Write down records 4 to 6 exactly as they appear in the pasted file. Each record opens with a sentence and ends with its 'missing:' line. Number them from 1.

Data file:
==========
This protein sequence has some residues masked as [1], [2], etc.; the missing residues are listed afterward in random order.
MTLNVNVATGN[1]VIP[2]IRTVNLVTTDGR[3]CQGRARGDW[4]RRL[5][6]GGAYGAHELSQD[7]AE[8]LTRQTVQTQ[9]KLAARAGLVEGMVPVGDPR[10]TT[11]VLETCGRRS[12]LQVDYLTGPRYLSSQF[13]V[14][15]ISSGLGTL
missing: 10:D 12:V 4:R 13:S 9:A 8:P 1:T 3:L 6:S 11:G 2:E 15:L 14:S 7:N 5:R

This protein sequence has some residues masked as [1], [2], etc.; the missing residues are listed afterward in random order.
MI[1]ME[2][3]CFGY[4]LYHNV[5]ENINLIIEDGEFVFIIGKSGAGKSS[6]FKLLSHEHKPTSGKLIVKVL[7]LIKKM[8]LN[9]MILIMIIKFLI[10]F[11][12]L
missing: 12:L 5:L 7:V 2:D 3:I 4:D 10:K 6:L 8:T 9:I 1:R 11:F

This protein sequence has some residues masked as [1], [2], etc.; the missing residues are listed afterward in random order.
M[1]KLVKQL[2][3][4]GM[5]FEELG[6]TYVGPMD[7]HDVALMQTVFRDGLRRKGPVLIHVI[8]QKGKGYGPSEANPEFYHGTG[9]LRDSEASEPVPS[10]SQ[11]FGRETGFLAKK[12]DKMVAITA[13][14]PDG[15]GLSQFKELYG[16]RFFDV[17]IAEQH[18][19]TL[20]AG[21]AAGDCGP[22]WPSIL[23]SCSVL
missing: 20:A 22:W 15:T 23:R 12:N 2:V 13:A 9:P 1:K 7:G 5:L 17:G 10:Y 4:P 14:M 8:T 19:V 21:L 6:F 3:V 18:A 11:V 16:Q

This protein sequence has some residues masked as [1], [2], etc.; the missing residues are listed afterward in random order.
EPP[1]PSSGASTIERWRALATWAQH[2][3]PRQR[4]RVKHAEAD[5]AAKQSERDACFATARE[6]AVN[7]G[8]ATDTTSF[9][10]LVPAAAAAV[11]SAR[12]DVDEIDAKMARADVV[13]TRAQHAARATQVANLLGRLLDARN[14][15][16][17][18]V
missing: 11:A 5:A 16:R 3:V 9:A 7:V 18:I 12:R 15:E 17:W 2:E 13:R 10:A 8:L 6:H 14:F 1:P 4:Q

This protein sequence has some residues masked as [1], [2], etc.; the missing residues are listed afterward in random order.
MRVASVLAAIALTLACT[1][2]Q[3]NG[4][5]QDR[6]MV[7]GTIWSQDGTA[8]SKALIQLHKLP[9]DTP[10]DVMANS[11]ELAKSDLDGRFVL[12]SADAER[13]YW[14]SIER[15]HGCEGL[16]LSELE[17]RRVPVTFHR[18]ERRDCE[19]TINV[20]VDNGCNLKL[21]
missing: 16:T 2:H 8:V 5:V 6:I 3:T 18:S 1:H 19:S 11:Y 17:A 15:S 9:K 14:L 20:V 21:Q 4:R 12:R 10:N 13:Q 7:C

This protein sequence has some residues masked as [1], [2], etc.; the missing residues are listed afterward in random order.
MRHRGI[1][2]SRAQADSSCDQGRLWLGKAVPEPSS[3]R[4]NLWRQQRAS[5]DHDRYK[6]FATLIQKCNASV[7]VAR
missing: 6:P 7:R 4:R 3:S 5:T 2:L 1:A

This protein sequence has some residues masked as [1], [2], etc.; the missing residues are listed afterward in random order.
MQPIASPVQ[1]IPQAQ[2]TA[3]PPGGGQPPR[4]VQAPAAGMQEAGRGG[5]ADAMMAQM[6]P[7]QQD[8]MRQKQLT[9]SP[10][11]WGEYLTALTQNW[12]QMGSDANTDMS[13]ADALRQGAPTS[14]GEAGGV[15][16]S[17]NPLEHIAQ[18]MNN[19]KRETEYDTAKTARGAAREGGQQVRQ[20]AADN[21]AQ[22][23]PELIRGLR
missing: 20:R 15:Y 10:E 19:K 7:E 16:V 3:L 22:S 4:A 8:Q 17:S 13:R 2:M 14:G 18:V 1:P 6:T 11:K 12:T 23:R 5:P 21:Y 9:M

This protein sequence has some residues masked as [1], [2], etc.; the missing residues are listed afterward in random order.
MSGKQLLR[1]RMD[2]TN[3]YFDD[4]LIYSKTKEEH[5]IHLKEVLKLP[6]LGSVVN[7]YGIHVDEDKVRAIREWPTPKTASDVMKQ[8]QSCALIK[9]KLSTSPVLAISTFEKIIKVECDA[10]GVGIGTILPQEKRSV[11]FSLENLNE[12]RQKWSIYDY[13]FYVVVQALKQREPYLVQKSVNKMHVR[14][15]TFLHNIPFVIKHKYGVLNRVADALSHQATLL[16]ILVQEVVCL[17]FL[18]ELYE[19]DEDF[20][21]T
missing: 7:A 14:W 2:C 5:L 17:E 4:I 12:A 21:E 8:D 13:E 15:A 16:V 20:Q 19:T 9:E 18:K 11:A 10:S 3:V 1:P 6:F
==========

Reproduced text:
This protein sequence has some residues masked as [1], [2], etc.; the missing residues are listed afterward in random order.
EPP[1]PSSGASTIERWRALATWAQH[2][3]PRQR[4]RVKHAEAD[5]AAKQSERDACFATARE[6]AVN[7]G[8]ATDTTSF[9][10]LVPAAAAAV[11]SAR[12]DVDEIDAKMARADVV[13]TRAQHAARATQVANLLGRLLDARN[14][15][16][17][18]V
missing: 11:A 5:A 16:R 3:V 9:A 7:V 18:I 12:R 15:E 17:W 2:E 13:R 10:A 8:L 6:H 14:F 1:P 4:Q

This protein sequence has some residues masked as [1], [2], etc.; the missing residues are listed afterward in random order.
MRVASVLAAIALTLACT[1][2]Q[3]NG[4][5]QDR[6]MV[7]GTIWSQDGTA[8]SKALIQLHKLP[9]DTP[10]DVMANS[11]ELAKSDLDGRFVL[12]SADAER[13]YW[14]SIER[15]HGCEGL[16]LSELE[17]RRVPVTFHR[18]ERRDCE[19]TINV[20]VDNGCNLKL[21]
missing: 16:T 2:H 8:V 5:V 6:I 3:T 18:S 1:H 19:S 11:Y 17:A 15:S 9:K 14:L 20:V 21:Q 4:R 12:R 10:N 13:Q 7:C

This protein sequence has some residues masked as [1], [2], etc.; the missing residues are listed afterward in random order.
MRHRGI[1][2]SRAQADSSCDQGRLWLGKAVPEPSS[3]R[4]NLWRQQRAS[5]DHDRYK[6]FATLIQKCNASV[7]VAR
missing: 6:P 7:R 4:R 3:S 5:T 2:L 1:A